Bob Scott, weed scientist at the University of Arkansas, says 2006 was generally a good year for weed control, but Roundup (glyphosate) failed in burndown applications to control resistant horseweed in several counties.
“These were in a lot of counties where glyphosate-resistant horseweed hasn't been a problem in the past, but we found out that it's moving south and west, radiating out from Mississippi and Crittenden counties where it first became a problem,” Scott says.
Herbicide applicators had to contend with windy, challenging conditions, he says. As a result, when they tankmixed 2, 4-D and dicamba and “tried to do the right thing for resistant horseweed, they still had poor control in some areas.”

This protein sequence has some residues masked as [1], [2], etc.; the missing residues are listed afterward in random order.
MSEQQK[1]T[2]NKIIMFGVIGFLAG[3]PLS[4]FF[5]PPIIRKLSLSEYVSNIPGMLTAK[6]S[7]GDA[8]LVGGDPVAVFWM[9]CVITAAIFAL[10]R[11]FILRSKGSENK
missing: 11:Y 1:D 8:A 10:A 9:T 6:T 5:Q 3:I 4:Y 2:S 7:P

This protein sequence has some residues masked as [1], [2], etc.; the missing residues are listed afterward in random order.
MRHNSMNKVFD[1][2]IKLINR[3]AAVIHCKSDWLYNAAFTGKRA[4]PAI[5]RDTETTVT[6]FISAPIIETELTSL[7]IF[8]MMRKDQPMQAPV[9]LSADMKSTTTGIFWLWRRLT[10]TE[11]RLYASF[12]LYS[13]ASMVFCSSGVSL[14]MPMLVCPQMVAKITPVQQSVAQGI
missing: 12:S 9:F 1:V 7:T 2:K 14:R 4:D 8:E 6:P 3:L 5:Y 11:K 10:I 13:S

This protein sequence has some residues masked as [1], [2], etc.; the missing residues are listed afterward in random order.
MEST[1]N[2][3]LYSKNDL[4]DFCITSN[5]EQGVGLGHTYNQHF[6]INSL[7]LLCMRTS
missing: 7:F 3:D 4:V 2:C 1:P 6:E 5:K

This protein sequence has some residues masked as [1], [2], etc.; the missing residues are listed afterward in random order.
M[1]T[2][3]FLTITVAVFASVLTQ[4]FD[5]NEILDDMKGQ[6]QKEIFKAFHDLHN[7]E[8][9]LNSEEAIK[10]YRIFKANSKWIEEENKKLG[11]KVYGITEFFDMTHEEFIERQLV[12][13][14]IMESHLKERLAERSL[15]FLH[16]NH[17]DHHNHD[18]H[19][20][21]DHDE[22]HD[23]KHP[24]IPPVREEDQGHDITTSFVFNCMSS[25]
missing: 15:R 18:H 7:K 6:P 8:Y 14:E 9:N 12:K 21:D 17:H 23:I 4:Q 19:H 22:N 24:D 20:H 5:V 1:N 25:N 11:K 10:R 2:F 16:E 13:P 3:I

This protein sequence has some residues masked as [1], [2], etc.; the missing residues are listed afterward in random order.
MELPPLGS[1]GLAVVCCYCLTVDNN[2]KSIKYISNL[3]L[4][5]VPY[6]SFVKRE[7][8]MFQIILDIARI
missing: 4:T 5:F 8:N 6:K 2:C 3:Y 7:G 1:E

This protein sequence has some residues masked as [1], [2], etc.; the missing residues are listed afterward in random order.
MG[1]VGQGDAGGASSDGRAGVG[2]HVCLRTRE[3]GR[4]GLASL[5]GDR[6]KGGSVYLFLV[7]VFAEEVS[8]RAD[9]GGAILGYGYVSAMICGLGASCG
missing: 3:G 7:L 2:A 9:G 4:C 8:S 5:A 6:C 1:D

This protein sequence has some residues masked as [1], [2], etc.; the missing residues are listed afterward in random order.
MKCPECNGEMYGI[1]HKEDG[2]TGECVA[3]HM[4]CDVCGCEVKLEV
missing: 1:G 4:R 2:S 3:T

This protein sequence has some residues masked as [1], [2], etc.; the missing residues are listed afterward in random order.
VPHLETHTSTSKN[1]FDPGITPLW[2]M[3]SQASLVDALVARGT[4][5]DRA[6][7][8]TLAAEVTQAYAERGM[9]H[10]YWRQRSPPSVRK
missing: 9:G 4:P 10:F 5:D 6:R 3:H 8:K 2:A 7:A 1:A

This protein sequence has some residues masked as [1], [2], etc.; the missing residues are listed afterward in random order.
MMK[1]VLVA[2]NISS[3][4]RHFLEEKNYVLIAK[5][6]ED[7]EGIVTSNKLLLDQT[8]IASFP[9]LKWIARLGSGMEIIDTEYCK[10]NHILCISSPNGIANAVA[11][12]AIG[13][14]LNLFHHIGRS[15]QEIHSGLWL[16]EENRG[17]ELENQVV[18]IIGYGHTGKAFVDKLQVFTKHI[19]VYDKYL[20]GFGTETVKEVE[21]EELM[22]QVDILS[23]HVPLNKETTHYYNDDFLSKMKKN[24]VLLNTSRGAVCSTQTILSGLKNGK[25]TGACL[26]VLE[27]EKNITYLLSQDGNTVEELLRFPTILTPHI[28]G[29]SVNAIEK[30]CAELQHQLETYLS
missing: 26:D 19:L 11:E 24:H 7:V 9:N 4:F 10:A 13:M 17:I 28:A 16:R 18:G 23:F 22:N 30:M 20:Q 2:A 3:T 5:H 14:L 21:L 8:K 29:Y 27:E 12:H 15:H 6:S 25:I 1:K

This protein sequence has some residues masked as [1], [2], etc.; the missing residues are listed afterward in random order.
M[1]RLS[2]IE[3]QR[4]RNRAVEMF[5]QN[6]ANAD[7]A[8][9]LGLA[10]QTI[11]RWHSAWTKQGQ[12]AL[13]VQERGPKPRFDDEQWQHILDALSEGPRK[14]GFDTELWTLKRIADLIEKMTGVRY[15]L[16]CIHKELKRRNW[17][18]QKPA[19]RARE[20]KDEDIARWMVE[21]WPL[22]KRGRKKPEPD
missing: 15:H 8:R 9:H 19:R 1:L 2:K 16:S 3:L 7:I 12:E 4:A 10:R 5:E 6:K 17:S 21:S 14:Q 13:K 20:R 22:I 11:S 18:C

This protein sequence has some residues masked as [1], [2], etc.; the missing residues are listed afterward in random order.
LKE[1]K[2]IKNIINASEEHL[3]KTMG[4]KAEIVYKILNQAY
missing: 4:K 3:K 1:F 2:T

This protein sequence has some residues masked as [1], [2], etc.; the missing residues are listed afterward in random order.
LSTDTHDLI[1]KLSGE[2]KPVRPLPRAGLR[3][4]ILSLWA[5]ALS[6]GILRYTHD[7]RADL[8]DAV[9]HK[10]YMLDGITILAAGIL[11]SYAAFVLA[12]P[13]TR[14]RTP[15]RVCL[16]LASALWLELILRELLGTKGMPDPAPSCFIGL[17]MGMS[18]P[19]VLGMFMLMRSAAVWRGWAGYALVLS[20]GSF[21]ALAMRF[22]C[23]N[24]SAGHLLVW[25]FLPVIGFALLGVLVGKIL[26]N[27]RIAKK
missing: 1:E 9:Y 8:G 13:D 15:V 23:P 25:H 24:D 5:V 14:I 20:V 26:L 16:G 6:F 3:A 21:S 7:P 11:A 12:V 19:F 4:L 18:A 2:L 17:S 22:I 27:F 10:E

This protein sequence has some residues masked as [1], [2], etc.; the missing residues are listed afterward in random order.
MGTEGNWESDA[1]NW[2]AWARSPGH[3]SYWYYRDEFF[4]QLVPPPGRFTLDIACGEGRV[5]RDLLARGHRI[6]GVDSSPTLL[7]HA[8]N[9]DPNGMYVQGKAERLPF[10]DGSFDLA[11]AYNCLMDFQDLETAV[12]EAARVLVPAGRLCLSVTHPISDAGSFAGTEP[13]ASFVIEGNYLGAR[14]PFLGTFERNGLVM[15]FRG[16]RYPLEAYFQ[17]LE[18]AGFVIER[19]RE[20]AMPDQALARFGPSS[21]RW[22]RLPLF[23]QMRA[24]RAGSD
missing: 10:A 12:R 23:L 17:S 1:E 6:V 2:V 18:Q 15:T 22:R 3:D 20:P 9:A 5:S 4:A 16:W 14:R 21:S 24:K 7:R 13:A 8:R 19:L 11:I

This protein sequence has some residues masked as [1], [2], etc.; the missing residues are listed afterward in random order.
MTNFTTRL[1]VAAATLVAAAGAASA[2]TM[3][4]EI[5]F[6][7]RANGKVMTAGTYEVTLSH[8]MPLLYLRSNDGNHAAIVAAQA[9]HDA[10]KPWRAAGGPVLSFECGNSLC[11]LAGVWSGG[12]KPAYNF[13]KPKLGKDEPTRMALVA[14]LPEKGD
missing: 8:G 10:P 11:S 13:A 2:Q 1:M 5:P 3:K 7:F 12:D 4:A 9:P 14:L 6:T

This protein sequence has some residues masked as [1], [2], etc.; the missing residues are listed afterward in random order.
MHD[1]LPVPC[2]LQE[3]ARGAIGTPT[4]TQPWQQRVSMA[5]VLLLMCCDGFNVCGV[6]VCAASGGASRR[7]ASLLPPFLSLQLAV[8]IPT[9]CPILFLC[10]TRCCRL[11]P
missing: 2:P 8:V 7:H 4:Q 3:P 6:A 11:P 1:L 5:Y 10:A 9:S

Scott expects glyphosate-resistant horseweed to be a “big problem” next year. He says the university will test burndown herbicide applications with residual herbicides in the fall.
“We're looking at Valor, Prowl and other herbicides to provide residual control of horseweed so we can try to get this thing in check,” he says. “Once it gets into a growing crop such as cotton or soybeans, it can be difficult to control. We found that out this year.”